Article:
The highway cut a line straight through a treeless flatland ringed by imposing and utterly barren mountains. Seth tried to talk about the scenery, but Isanne was still giving him the silent treatment. She refused to help him navigate out of Reykjavik and it had taken them thirty minutes just to find the highway. Seth knew it sounded crazy. The guy at the bakery was the same guy he saw at the lake, and it was the same guy at the airport—Luka. Maybe he was just pranking them for YouTube or something. Kids were cruel, nowadays, with all that social media shit.
Luka was the least of his worries. Let him play whatever stupid game he was playing. Seth’s marriage was coming apart. All he and Isanne ever did anymore was bicker. They were dancing to footprints painted on the floor. Same old shit, day after day. They’d promised each other they wouldn’t be that kind of couple, but here they were. Their attempt to patch things up seemed futile and sad.
Isanne picked up the cartoon map of Golden Circle route they’d taken from the Things to do in Reykjavic binder in their efficiency unit. “Thingvellir National Park is the first stop…or series of stops, looks like we drive through it.” Apparently his punishment had ended. She fished a guidebook out of her bag—no internet access for her iPad away from the apartment’s wifi. Seth got her to disable her mobile service. He’d heard the roaming charges were crazy. “There’s a lake and some geological stuff…some parliamentary building. ”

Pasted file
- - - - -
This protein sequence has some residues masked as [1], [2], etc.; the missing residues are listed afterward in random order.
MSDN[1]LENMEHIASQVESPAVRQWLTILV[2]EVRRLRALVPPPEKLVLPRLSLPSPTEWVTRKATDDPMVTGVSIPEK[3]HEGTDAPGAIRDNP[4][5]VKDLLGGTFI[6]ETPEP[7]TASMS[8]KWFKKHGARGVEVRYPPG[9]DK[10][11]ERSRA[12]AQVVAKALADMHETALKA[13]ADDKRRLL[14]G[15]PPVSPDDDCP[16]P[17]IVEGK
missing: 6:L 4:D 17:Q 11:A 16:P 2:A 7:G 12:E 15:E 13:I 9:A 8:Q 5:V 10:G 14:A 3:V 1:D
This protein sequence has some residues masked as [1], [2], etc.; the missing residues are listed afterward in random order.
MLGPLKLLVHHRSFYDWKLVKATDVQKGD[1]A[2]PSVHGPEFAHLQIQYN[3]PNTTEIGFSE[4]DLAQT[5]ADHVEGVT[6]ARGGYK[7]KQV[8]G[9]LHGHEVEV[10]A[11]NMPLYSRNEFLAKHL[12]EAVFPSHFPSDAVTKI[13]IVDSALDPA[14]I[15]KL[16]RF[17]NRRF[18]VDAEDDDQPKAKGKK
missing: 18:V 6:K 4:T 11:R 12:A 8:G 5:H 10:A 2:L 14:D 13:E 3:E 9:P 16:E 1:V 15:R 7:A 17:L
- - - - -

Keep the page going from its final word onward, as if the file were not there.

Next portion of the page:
They’d discussed breaking up a month before. Like always, Isanne was aloof and mostly unrepentant. She said it was up to Seth, whether he thought he could get over the affair. Then she said something that was especially hurtful to Seth. She said there was no such thing as an amicable break-up. When a relationship was over, it was over. They’d been friends and lovers for a decade. How could that add up to nothing. Seth had gotten petty. Brought up their house. The house was his, he said, inherited from his father before they married.
“See what I mean?” she’d said.